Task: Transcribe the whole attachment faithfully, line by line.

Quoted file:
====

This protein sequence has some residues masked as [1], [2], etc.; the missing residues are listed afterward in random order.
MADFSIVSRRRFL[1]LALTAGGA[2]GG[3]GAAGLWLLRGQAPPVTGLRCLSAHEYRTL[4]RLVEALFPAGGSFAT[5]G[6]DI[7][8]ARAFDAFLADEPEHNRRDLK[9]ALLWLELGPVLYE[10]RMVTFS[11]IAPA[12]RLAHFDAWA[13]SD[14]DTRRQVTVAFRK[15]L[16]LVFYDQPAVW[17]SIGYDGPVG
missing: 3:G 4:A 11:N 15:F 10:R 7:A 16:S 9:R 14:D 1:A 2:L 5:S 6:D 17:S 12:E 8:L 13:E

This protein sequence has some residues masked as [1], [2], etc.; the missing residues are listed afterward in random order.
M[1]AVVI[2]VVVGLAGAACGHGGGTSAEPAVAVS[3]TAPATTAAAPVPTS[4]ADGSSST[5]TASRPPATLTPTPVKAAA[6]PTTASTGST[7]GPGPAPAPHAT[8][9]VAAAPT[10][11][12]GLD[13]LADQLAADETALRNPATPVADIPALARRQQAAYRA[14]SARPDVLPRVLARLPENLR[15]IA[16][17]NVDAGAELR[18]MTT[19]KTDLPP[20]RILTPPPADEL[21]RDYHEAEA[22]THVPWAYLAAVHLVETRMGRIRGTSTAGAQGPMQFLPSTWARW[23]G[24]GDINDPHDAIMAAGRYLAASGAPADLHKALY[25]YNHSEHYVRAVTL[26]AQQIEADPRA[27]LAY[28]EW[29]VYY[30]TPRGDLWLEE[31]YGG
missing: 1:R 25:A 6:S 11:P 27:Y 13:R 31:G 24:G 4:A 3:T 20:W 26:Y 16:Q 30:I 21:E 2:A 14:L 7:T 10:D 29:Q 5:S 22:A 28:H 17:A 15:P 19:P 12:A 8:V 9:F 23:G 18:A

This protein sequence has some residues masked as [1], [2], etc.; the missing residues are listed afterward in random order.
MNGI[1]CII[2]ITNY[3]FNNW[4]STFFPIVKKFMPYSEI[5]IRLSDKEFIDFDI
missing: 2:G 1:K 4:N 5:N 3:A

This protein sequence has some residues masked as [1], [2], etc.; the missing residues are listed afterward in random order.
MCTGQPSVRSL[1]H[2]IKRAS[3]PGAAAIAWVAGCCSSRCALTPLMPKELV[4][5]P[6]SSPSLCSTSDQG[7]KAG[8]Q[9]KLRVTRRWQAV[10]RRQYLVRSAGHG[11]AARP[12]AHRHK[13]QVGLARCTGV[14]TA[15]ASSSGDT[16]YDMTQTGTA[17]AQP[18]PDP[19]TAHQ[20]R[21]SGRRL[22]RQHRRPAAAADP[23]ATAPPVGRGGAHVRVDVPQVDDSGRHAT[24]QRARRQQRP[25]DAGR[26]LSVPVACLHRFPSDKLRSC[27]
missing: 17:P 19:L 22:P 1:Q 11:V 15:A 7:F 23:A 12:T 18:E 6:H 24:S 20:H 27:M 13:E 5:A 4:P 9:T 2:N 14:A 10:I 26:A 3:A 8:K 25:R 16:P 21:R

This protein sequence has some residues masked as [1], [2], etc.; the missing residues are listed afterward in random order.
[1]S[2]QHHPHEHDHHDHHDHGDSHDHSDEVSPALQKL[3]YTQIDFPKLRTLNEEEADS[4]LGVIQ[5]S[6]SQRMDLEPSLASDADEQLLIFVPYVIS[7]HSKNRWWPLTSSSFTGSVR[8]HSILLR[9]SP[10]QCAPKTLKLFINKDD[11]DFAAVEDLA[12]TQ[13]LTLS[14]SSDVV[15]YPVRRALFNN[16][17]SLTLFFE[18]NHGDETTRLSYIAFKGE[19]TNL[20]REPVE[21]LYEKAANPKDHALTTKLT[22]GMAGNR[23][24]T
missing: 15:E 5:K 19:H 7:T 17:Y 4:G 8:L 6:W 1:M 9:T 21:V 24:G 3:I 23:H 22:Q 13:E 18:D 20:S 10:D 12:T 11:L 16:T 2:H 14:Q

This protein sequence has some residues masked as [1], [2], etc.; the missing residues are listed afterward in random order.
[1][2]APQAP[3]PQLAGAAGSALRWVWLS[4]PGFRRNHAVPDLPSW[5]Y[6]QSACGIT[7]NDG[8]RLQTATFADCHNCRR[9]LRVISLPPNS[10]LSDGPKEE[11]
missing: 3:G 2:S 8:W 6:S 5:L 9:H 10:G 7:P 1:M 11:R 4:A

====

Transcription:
This protein sequence has some residues masked as [1], [2], etc.; the missing residues are listed afterward in random order.
MADFSIVSRRRFL[1]LALTAGGA[2]GG[3]GAAGLWLLRGQAPPVTGLRCLSAHEYRTL[4]RLVEALFPAGGSFAT[5]G[6]DI[7][8]ARAFDAFLADEPEHNRRDLK[9]ALLWLELGPVLYE[10]RMVTFS[11]IAPA[12]RLAHFDAWA[13]SD[14]DTRRQVTVAFRK[15]L[16]LVFYDQPAVW[17]SIGYDGPVG
missing: 3:G 4:A 11:N 15:F 10:R 7:A 16:S 9:R 14:D 1:A 2:L 5:S 6:D 17:S 12:E 8:L 13:E

This protein sequence has some residues masked as [1], [2], etc.; the missing residues are listed afterward in random order.
M[1]AVVI[2]VVVGLAGAACGHGGGTSAEPAVAVS[3]TAPATTAAAPVPTS[4]ADGSSST[5]TASRPPATLTPTPVKAAA[6]PTTASTGST[7]GPGPAPAPHAT[8][9]VAAAPT[10][11][12]GLD[13]LADQLAADETALRNPATPVADIPALARRQQAAYRA[14]SARPDVLPRVLARLPENLR[15]IA[16][17]NVDAGAELR[18]MTT[19]KTDLPP[20]RILTPPPADEL[21]RDYHEAEA[22]THVPWAYLAAVHLVETRMGRIRGTSTAGAQGPMQFLPSTWARW[23]G[24]GDINDPHDAIMAAGRYLAASGAPADLHKALY[25]YNHSEHYVRAVTL[26]AQQIEADPRA[27]LAY[28]EW[29]VYY[30]TPRGDLWLEE[31]YGG
missing: 1:R 25:A 6:S 11:P 27:Y 13:R 31:G 24:G 4:A 3:T 20:W 26:Y 16:Q 30:I 21:E 2:A 14:L 7:T 10:D 29:Q 5:S 22:A 28:H 17:A 15:P 19:P 12:A 8:V 9:F 23:G 18:A

This protein sequence has some residues masked as [1], [2], etc.; the missing residues are listed afterward in random order.
MNGI[1]CII[2]ITNY[3]FNNW[4]STFFPIVKKFMPYSEI[5]IRLSDKEFIDFDI
missing: 2:G 1:K 4:N 5:N 3:A

This protein sequence has some residues masked as [1], [2], etc.; the missing residues are listed afterward in random order.
MCTGQPSVRSL[1]H[2]IKRAS[3]PGAAAIAWVAGCCSSRCALTPLMPKELV[4][5]P[6]SSPSLCSTSDQG[7]KAG[8]Q[9]KLRVTRRWQAV[10]RRQYLVRSAGHG[11]AARP[12]AHRHK[13]QVGLARCTGV[14]TA[15]ASSSGDT[16]YDMTQTGTA[17]AQP[18]PDP[19]TAHQ[20]R[21]SGRRL[22]RQHRRPAAAADP[23]ATAPPVGRGGAHVRVDVPQVDDSGRHAT[24]QRARRQQRP[25]DAGR[26]LSVPVACLHRFPSDKLRSC[27]
missing: 17:P 19:L 22:P 1:Q 11:V 15:A 7:F 23:A 12:T 18:E 6:H 24:S 20:H 27:M 13:E 5:A 4:P 9:T 2:N 14:A 10:I 26:A 3:A 8:K 25:R 16:P 21:R

This protein sequence has some residues masked as [1], [2], etc.; the missing residues are listed afterward in random order.
[1]S[2]QHHPHEHDHHDHHDHGDSHDHSDEVSPALQKL[3]YTQIDFPKLRTLNEEEADS[4]LGVIQ[5]S[6]SQRMDLEPSLASDADEQLLIFVPYVIS[7]HSKNRWWPLTSSSFTGSVR[8]HSILLR[9]SP[10]QCAPKTLKLFINKDD[11]DFAAVEDLA[12]TQ[13]LTLS[14]SSDVV[15]YPVRRALFNN[16][17]SLTLFFE[18]NHGDETTRLSYIAFKGE[19]TNL[20]REPVE[21]LYEKAANPKDHALTTKLT[22]GMAGNR[23][24]T
missing: 15:E 5:K 19:H 7:T 17:Y 4:G 8:L 6:W 1:M 9:T 21:V 24:G 3:I 23:H 22:Q 13:E 18:D 20:S 10:D 12:T 11:L 16:T 2:H 14:Q

This protein sequence has some residues masked as [1], [2], etc.; the missing residues are listed afterward in random order.
[1][2]APQAP[3]PQLAGAAGSALRWVWLS[4]PGFRRNHAVPDLPSW[5]Y[6]QSACGIT[7]NDG[8]RLQTATFADCHNCRR[9]LRVISLPPNS[10]LSDGPKEE[11]
missing: 3:G 2:S 8:W 6:S 5:L 9:H 10:G 7:P 1:M 11:R 4:A